Check Yourself Before You Wreck Yourself
By Lindsey Beasley Dianna-
This is an intervention. Granted, it’s aimed specifically at myself, but perhaps some of you can relate?
My wake-up call came in the form of a question from a precocious kindergarten fashionista (which to her means that glitter makes everything better, stripes and plaid AND polka dots should always be worn together, and color matching is for wimps); “Mama, WHY are you wearing sweatpants—like, all of the time?” Now for the most part, I have developed a resistance to the types of curiosity-driven and insulting questions that only young children can hurl at you and get away with. I was secretly relieved that she wasn’t asking about the middle-aged pimple on my chin, or why I don’t shower more regularly. Piling my three wee ones into the minivan for the early morning joyride to school, I caught my reflection in the window—crap on a cracker, she was right.
In the back of my mind I started to murmur excuses meant only for me, such as. “But it’s not even 7:30 yet!” and “I specifically changed out of my jammie pants to avoid this kind of harassment!” And finally, my go-to excuse that would serve as a catalyst for some earth shattering changes. “But these are my cute sweatpants!”
With that last thought, and some crappy pop song on the radio that the kids were “singing” along to drowning out further queries, I began to dig deep and ask myself the tough questions. Why AM I wearing sweatpants most of the time? Is there really such a thing as “cute sweatpants”? Some of my friends call them “Give Up On Life Pants.” Wait, suddenly that’s not funny anymore! What about yoga pants? DEAR GOD, not my yoga pants! Does this mean it’s time to pass down my children’s sized t-shirts to actual children? Black was white, day was night; it was time I check myself before I wreck myself, hoping against hope that there was still time change my ways.
There were warning signs along the way. Though I try, I’ll never forget my oldest coming into my room one evening after I had showered and put on a “cute” nursing gown—no make up, and my hair still soaking wet. His eyes widened, he beamed me a smile and said “WOW, Mama! You look so beautiful! Are you going to a wedding? You should get fancy like this more often.”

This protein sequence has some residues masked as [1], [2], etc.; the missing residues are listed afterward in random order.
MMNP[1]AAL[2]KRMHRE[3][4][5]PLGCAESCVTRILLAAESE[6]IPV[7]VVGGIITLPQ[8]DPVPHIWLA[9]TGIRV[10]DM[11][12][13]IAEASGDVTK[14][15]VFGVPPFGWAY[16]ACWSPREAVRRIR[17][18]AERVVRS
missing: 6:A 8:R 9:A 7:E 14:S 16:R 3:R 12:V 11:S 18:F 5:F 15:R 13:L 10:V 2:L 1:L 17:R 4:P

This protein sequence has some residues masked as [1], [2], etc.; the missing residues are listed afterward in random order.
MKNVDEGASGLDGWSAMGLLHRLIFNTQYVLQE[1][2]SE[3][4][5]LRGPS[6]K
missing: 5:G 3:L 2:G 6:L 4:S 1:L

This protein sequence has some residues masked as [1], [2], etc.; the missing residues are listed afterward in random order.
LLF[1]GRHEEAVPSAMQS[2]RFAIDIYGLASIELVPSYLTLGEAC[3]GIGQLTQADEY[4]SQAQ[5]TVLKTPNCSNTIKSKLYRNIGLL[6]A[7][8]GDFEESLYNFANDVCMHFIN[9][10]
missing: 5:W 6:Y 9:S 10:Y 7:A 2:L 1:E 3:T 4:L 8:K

At the time, I was so wacked out from the sleep deprivation that comes from having a newborn plus two small children (and a puppy) that I took that as A) an unexpected compliment and B) license to feel Glam in my Jams. Years later, I’m attempting to revoke that license, and it’s HARD.
In the reality I had entered, a stay-at-home parent didn’t need to get all spiffy and cute unless there was a specific purpose—you know, important things like coffee with friends, stopping by the office, maybe even a trip to the fancy new grocery store. When your only true observers are nose pickers who still haven’t mastered the art of wiping or flushing a toilet and also quite probably the reason you have applesauce in your hair, the “dress for success” mantra is stifled.
Soon after the “Sweatpants All the Time” incident, I approached cleaning out my closet with renewed purpose and determination.
I realized several things in the process; for one, even my dressy or dress-casual clothes were extremely comfortable; in everything but shoes, this was a mandatory prerequisite. The same fact also dramatically lessened my argument for targeted comfort clothing (yoga and sweat pants, guilty again) in lieu of their more attractive counterparts.
In accepting my transition to fulltime motherhood, I had gone down a shady path in an attempt to assimilate. I was an overachiever in this department; not only did I have a number of yoga and sweatpants so ridiculous that I’d never divulge it (29!), but they had their own categories. “Just around the house pants” were totally different from “cute sweatpants”, and best of all there were one pair of sweatpants and two pairs of yoga pants I deemed appropriate for dressy occasions when paired with something nice on top and maybe some earrings. Having blurred the line on one too many occasion, it was time to rethink things and up my game.
After rooting through my closet and donating more than half of my prized “comfy collection,” I am most likely now in the Acceptance phase of grieving . . . “It’s for the best- look good, feel good!” or even the Anger phase. “There’s no way in hell I’m getting rid of one more pair!”
One thing is for certain, I am thankful the warm weather has arrived. Swimsuit season banishes the Special Occasion Shower season, and I defy you to tell the difference between my sundresses and nightgowns!